Following vacation cancellations, some people were offered vouchers instead of cash refunds, but they caused anger and confusion among travelers.
Some companies have claimed that the credit ratings are protected by ATOL and that if the company goes bankrupt, they can still get their money back, reports The Mirror.
Now Martin has given an update on this in his Money Saving Expert bulletin and has advised that those affected by canceled flights accepting a voucher rather than cash would make it “unlikely that you would be able to claim on a card debit / credit if the business goes bankrupt. “
He said, “I’ve been looking for confirmation on this for a while, and now I have an answer, but it’s not great.
“If you’ve had a canceled flight, the law gives you the right to a refund within a week, and the Competition and Markets Authority says other sectors should generally give cancellation refunds as well.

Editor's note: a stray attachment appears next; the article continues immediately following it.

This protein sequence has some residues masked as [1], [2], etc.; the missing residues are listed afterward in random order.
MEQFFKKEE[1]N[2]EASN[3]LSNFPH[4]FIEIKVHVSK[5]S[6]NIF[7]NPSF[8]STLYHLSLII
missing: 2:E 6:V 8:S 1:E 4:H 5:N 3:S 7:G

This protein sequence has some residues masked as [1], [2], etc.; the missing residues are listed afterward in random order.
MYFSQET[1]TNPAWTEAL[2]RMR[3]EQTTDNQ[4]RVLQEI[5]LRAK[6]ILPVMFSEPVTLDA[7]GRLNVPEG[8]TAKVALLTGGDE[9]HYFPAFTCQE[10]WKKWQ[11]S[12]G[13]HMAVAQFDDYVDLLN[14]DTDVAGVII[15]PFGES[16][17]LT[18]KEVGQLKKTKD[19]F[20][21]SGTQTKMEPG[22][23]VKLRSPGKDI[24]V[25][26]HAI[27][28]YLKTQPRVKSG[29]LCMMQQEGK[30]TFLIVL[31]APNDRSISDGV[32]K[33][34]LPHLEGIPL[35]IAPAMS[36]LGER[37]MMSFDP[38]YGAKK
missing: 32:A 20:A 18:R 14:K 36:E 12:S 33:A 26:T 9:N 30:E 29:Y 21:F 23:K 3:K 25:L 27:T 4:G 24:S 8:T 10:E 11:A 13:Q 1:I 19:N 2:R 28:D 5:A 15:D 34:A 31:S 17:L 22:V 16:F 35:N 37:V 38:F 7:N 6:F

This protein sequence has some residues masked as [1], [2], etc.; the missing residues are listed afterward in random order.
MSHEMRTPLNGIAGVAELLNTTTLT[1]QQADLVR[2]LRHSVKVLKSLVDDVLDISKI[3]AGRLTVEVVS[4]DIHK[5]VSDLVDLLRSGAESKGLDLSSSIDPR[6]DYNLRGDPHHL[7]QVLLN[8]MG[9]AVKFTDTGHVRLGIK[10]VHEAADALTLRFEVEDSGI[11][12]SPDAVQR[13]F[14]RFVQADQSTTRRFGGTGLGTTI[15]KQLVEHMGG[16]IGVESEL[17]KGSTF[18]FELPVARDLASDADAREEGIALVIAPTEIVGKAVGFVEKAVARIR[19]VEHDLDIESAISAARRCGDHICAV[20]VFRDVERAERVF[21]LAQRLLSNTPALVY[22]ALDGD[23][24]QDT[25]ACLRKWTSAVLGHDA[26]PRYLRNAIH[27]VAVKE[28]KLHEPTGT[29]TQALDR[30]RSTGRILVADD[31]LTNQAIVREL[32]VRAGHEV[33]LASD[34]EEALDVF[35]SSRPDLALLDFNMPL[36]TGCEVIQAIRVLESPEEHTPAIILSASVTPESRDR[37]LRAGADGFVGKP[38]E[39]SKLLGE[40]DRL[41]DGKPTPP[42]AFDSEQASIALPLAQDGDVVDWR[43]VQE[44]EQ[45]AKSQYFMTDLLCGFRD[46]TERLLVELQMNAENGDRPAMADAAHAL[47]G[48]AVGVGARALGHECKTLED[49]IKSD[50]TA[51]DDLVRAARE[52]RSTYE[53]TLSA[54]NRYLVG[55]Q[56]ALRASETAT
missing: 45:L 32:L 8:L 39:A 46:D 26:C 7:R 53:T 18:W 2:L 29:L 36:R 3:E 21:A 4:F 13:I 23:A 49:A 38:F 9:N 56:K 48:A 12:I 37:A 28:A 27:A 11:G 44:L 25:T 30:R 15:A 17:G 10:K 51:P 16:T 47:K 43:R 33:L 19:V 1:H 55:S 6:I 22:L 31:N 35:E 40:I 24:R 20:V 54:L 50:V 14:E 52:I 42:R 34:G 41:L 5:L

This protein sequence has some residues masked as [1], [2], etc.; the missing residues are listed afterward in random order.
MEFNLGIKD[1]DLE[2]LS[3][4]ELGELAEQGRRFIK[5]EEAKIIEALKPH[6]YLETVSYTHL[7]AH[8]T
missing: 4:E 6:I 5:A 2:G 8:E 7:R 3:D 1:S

“Yet many people accept the vouchers – rightly because they want to help the business, or wrongly because the companies flout the rules, refused refunds, or made them difficult to obtain.
“In the travel industry, some companies issue” repayable credit notes “which they say are protected by ATOL – although this has not been tested. and are unlikely to get money back. ”
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When this happens, in any other circumstance, Martin advises using chargeback or section 75 to try to get a refund from your debit or credit card provider and asked the financial ombudsman if this could operate here.
They replied, “If a voucher is offered in the full and final settlement of a claim, it could mean that you will no longer be able to make a section 75 claim or charge back. “
Martin therefore advises you to check the terms and conditions of your voucher or credit note to see if you can request a cash refund at a later date.